1Sure, we send a request to url, get only the first line of the response, split it on blocks and select the second one. It contains the response code that OP is looking for. – Filip Spiridonov – 2015-07-20T22:01:20.790


For a POST request, the following worked:

curl -w 'RESP_CODE:%{response_code}' -s -X POST --data '{"asda":"asd"}' --header "Content-Type:application/json"|grep -o  'RESP_CODE:[1-4][0-9][0-9]'


Posted 2011-04-18T10:28:57.347

Reputation: 191


Use the following cURL command and pipe it to grep like so:

$ curl -I -s -L | grep "HTTP/1.1"

Here's what each flag does:

  • -I: Show only response headers
  • -s: Silent - Don't show progress bar
  • -L: Follow Location: headers

Here is a link to HTTP status codes.

Run from the command line. This curl runs in silent mode, follows any redirects, get the HTTP headers. grep will print the HTTP status code to standard output.

Savitoj Singh

Posted 2011-04-18T10:28:57.347

Reputation: 91


curl -so -i /dev/null -w "%{http_code}"

This will return the following information:

  1. response data, if any data is returned by API like error
  2. status code


Posted 2011-04-18T10:28:57.347

Reputation: 51

This doesn't follow redirects. This existing answer is better

– cricket_007 – 2017-04-10T18:16:34.643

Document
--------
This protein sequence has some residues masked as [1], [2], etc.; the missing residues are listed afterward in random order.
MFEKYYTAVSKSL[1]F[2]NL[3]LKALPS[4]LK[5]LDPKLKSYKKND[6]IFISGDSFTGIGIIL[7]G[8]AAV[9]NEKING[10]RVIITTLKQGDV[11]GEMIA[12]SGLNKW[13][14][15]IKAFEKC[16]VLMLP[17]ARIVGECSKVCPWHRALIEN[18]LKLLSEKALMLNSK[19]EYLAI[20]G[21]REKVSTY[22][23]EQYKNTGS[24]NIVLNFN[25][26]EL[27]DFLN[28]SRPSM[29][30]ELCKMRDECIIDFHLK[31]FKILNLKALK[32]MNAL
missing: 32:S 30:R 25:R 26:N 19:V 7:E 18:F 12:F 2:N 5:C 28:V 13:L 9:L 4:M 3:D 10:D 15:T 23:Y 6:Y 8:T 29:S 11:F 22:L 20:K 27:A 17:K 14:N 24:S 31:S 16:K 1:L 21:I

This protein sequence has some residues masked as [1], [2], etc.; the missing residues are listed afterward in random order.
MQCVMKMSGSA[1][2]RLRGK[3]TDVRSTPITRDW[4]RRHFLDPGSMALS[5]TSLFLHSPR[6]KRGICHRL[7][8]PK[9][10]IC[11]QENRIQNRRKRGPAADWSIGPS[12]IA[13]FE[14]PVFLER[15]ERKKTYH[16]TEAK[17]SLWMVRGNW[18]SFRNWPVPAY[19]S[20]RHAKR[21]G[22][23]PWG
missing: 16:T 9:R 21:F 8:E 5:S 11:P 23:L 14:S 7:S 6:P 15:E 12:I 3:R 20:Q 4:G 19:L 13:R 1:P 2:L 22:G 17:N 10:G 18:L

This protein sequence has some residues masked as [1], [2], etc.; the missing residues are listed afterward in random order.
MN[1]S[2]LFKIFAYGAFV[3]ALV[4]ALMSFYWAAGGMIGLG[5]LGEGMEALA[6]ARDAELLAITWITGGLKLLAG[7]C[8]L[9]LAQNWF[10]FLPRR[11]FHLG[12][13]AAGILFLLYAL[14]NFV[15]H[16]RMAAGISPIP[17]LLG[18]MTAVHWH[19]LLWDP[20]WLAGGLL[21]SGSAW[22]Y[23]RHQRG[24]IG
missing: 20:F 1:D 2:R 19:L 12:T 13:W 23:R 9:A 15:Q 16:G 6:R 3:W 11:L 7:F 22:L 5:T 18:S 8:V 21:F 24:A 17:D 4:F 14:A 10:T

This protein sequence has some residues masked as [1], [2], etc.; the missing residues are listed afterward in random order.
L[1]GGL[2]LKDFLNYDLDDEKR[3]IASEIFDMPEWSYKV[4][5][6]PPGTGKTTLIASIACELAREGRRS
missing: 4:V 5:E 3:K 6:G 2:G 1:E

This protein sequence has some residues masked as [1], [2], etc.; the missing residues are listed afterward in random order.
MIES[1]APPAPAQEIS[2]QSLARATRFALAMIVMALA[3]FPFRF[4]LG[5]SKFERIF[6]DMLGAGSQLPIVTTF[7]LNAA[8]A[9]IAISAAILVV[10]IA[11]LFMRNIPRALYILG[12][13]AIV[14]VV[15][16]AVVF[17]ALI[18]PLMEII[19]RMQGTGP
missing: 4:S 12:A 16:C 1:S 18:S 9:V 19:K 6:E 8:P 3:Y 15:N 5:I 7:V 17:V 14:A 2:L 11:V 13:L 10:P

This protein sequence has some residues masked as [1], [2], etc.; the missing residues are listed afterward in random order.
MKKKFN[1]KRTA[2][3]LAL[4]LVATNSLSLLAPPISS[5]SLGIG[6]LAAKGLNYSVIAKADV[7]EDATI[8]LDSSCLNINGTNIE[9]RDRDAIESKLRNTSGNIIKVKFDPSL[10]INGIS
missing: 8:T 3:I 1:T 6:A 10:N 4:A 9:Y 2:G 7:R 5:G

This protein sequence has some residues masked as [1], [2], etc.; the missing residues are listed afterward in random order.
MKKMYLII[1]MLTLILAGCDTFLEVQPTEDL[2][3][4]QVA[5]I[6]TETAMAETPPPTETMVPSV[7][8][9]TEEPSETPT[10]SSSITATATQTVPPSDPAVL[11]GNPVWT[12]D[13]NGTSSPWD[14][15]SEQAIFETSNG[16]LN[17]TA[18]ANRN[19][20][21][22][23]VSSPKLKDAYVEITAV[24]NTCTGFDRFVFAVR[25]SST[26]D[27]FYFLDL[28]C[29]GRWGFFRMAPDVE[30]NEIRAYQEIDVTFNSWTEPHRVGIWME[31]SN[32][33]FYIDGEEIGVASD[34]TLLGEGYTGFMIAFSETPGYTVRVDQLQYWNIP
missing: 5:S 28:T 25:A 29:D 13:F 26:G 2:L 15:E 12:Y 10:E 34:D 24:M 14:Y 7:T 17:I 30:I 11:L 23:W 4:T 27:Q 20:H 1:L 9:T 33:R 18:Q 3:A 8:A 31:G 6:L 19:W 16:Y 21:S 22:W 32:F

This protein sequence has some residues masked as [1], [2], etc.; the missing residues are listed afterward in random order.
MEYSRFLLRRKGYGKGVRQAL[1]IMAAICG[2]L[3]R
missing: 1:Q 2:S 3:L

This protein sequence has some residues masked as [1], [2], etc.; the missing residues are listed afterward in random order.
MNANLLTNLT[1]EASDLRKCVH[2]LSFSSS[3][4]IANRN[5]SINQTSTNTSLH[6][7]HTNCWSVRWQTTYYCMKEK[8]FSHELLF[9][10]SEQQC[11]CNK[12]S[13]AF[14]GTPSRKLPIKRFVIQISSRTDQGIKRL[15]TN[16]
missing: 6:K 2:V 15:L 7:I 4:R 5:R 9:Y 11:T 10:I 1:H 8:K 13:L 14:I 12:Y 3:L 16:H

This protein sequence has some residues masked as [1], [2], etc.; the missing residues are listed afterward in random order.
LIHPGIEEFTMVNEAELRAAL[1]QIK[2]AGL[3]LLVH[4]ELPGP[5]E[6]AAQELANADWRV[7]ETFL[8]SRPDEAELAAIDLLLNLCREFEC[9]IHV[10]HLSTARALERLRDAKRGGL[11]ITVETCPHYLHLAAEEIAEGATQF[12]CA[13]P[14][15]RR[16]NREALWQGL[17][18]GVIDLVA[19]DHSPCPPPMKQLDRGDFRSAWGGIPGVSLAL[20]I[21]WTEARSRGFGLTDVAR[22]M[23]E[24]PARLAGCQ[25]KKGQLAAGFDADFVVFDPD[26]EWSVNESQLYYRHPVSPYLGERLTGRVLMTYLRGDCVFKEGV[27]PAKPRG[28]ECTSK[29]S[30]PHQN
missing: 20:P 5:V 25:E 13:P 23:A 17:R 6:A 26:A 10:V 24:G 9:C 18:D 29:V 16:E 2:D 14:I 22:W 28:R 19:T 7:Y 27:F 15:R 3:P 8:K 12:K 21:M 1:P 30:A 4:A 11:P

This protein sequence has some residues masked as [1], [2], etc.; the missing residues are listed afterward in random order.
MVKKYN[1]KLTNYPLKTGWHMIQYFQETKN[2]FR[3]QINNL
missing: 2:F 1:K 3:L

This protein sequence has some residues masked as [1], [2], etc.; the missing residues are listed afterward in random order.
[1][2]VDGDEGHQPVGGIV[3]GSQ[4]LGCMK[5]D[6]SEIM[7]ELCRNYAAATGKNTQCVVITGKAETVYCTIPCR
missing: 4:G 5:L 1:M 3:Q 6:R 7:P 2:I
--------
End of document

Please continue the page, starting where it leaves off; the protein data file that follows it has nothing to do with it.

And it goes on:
Sure, you can refer that as well!! – srana – 2017-12-12T16:40:08.083


Here is some curl command that is using GET and that returns the HTTP code.

curl -so /dev/null -w '%{response_code}'

Please remember that the approach below is using HEAD, which is faster but it may not work well with some web less compliant HTTP servers.

 curl -I


Posted 2011-04-18T10:28:57.347

Reputation: 9 439

Not working on OS X at least. – Ain – 2016-07-27T14:01:56.703

Working fine for me on OS X High Sierra 10.13.6. – Ben Baron – 2018-07-27T16:39:33.627


An example of how to use the response codes. I use this to re-download Geolite databases only if they have changed (-z) & also following redirects (-L):

file=$(basename $url)

response=$(curl -L -s -o $file -z $file $url -w "%{http_code}")

case "$response" in
        200) do_something ;;
        301) do_something ;;
        304) printf "Received: HTTP $response (file unchanged) ==> $url\n" ;;